The History of the Welsh Daffodil

The daffodil has been a recognised symbol for Wales for generations. It can be seen proudly worn on the shirts of the county’s rugby teams, pinned to the lapels of Welsh representatives and fondly seen growing wild in hedge rows. The bright yellow colouring brings a sense of joy to all and the symbolism is deeply rooted in British and Welsh history.

The daffodil became the national flower of Wales in the 19th century. They’ve been considered the most picturesque flora to ever exist and in our more recent culture, have had a greater relation to Wales than the leek. They were first advocated to be a symbol by David Lloyd George. The only prime minister to be Welsh and speak English as a second language. He reigned from 1916 to 1922 and it was reported that he insisted the flower be used for the investiture of the future Edward VIII. 

We most commonly see the daffodil being proudly worn on St David’s Day (Dewi Sant) the 1st of March. The celebration is of David who founded the largest monastery in West Wales in the sixth century, now known as St David’s Cathedral. The beginning of March is a significant time as daffodil season is a sign of brighter weather to come and reliably occurs every year. 

The authenticity of the daffodil (Narcissus Pseudonarcissus) has been questioned throughout its history as to whether they are truly British or if they were introduced at some point. With over 50 species and 10 thousand varieties, the bulbs continue to grow wildly throughout the UK but are also native to Western Europe. Lent Lily, Bell Rose and Daffadowndilly are all commonly used names for the daffodil. The Tenbury has an all yellow flower and is commonly found in South Wales but the most identifiable daffodil native to the UK has six yellow petals in tear drop shapes, a vibrant yellow trumpet and a thin stem. During the 19th century there was a rapid decline due to habitat loss and now daffodils are considered rare in some areas of the UK. 

In 1917, after bulbs remained in the ground for too long, the daffodil plague came. Wiping out fields that were grown for sale. William Trevellick in 1875, was the first to profit from daffodil crops. As a potato farmer on the Isles of Scilly he found that they would flower in January, much earlier than anywhere else. Using the freight train from Penzance to London he was able to get fresh cut flowers to the city within 48 hours. The industry was born, farms were built to cultivate daffodils weeks before they flowered on the mainland. During the war when the Dig For Victory campaign began from 1939 to 1945, land was prioritised for food and daffodil bulbs were discarded in hedges. This is why we find daffodils growing wildly on verges and in hedgerows today.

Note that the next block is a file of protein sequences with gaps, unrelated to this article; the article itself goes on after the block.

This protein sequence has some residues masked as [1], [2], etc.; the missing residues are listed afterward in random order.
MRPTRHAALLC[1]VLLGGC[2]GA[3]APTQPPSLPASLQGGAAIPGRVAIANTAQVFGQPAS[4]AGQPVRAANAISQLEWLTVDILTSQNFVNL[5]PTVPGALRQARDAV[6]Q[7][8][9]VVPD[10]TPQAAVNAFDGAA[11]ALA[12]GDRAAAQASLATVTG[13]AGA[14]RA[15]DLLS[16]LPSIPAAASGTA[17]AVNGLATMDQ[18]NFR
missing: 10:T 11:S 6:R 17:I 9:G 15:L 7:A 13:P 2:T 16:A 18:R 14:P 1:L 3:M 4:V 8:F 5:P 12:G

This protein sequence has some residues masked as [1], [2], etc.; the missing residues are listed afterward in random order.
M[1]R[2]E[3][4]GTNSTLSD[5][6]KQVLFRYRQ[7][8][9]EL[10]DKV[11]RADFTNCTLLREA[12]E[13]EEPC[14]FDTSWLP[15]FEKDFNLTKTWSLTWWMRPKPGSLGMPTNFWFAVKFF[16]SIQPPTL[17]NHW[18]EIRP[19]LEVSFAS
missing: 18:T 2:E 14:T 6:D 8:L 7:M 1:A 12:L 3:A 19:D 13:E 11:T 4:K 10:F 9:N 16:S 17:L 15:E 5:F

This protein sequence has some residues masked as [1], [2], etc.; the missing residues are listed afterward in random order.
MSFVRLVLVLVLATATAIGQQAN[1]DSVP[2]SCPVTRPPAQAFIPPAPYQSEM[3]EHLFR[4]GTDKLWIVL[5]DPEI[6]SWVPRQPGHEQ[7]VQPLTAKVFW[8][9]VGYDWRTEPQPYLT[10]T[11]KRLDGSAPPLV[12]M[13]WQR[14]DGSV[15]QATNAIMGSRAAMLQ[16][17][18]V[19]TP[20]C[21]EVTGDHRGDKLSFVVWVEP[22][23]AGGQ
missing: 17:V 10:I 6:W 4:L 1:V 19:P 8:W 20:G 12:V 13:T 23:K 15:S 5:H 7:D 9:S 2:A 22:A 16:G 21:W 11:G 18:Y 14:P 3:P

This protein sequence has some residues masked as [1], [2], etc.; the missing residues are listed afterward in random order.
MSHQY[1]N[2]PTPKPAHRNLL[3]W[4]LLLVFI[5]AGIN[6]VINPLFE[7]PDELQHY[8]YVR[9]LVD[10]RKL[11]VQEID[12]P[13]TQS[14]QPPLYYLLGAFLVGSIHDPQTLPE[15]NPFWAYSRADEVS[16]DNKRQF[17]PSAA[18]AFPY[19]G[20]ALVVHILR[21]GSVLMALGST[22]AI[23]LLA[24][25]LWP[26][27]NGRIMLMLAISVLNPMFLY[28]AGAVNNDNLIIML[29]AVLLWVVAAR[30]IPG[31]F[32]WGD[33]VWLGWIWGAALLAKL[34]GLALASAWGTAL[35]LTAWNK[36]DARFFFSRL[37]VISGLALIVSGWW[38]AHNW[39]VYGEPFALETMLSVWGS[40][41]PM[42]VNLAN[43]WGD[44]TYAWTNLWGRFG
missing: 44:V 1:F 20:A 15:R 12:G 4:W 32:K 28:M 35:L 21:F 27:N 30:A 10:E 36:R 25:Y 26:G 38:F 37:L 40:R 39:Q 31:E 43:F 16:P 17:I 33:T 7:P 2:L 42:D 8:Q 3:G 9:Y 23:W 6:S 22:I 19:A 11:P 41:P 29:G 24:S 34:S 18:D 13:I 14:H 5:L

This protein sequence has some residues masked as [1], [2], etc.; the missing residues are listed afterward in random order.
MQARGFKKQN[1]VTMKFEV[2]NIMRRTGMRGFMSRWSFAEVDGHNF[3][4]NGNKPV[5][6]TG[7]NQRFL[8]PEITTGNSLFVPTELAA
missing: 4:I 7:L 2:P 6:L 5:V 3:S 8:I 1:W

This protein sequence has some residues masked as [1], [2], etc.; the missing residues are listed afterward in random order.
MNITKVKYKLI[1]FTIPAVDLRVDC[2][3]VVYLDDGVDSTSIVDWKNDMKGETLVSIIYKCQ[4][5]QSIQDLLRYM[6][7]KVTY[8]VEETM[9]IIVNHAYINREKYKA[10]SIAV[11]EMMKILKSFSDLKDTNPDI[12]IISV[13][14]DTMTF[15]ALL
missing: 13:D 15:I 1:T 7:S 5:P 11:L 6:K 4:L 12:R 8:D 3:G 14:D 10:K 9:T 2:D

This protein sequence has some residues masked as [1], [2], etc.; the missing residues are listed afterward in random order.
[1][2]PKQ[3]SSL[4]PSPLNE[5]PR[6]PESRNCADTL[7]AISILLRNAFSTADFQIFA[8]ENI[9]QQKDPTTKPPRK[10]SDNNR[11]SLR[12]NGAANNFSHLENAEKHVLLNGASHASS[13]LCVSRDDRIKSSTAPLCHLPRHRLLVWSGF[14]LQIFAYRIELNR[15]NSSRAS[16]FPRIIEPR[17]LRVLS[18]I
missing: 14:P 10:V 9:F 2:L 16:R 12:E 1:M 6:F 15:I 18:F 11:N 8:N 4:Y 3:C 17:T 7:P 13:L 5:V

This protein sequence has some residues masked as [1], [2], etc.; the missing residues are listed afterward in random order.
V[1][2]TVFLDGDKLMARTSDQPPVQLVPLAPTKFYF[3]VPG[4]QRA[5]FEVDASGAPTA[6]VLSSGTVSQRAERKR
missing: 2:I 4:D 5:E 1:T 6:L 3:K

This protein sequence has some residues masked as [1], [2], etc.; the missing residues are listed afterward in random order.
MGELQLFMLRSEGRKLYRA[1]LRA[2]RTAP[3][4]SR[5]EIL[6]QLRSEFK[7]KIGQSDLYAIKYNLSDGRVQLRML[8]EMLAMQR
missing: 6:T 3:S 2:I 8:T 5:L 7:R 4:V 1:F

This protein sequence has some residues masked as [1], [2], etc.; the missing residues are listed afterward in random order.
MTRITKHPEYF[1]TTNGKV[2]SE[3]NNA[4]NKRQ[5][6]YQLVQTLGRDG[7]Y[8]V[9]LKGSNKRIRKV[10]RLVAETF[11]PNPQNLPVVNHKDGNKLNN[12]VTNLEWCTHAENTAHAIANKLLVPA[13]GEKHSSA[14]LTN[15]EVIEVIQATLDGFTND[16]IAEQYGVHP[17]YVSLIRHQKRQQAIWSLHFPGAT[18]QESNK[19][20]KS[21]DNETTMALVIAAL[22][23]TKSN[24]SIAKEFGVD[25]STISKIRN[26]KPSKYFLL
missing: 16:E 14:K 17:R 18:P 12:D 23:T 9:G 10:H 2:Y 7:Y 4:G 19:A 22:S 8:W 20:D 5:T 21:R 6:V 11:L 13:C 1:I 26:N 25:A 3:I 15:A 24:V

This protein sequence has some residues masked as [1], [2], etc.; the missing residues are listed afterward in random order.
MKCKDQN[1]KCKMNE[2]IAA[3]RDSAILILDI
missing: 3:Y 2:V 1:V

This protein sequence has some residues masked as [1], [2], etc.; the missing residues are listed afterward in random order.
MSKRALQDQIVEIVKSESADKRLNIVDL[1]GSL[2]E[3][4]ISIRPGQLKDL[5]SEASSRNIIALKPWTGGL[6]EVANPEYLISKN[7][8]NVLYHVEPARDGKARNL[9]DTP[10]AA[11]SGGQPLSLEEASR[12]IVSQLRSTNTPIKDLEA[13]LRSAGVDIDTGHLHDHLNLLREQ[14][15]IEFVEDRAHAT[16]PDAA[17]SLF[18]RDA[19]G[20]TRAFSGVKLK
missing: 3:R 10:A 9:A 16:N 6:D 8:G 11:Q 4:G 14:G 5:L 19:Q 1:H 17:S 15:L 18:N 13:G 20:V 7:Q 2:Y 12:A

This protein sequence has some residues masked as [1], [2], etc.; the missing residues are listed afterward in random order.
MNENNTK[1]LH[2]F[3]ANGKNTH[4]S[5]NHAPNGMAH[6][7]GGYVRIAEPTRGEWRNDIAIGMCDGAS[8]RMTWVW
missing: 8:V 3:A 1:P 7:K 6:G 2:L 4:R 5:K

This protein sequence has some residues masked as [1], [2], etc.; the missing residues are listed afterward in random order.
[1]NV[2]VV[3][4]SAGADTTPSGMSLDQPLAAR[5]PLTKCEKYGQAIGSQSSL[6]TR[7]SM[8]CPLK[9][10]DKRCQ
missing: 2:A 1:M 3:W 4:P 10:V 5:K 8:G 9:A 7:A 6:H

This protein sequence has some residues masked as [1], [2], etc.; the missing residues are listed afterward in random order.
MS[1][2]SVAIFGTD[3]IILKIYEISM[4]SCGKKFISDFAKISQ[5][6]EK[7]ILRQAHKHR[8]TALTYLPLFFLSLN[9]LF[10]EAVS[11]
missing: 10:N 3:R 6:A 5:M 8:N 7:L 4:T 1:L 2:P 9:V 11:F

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The origin of the daffodil is also speculated about. Romans were believed to have brought the bulbs to the British Isles because they thought the sap had healing powers. Unfortunately the crystals formed by the sap actually irritate skin, but the oil has been used as an aphrodisiac, a cure for baldness and for relaxing.

One of the first recorded celebrations of the daffodil was in the 17th century by William Shakespeare in The Winter’s Tale. From this popularity girls would sell daffodils on the streets of London. 

“Daffodils come before the swallow dares, and take the winds of March with beauty”

The ancient greek legend of Narcissus the hunter underpins the daffodil’s beauty. In variations of this tale when he saw his reflection in a pool of water, he was so enthralled he could not move. He realised that he could only love himself and this burning passion caused him to melt away. In his place was left the beautiful flower with a long stem that allowed it to bend and see it’s reflection. In another version the nymph, Echo, fell deeply in love with him and Narcissus was unable to reciprocate for being so infatuated with himself. Nemesis, the goddess of revenge, punished him as she continued to see him push people away by luring him to the pool where he was unable to move for his reflection. 

The symbolism of the daffodil stems from nature's optimism of the heralding spring. The trumpets are symbolic of announcing festivities, celebrating simplicity cheerfully and happily. With new beginnings it’s almost seen as a rebirth with renewed energy and inspiration. The daffodil is seen as a positive sign for the end of winter and the cold, fueling the feeling of hope. Other countries use the daffodil in this way too. The American Cancer Association appropriated it for positivity and hope, just like Marie Curie and the Great Daffodil Appeal. 

It's considered lucky to see the first daffodils of spring and for those who do, they are showered with blessings throughout the year. For fortune and prosperity the Chinese celebrate the daffodil during Chinese New Year. Often gifted for those who have birthdays in March but also on a couple's 10th wedding anniversary to continue their love, luck and happiness. 

White petals are seen as peaceful and forgiving whilst yellow are considered auspicious, full ofenergy and positivity. It’s clear that although the origin of the daffodil is unknown, the symbolismmakes it an icon that everyone would be proud to represent. The leek will forever remain thenational emblem, but perfectly paired with the vibrance of the daffodil.

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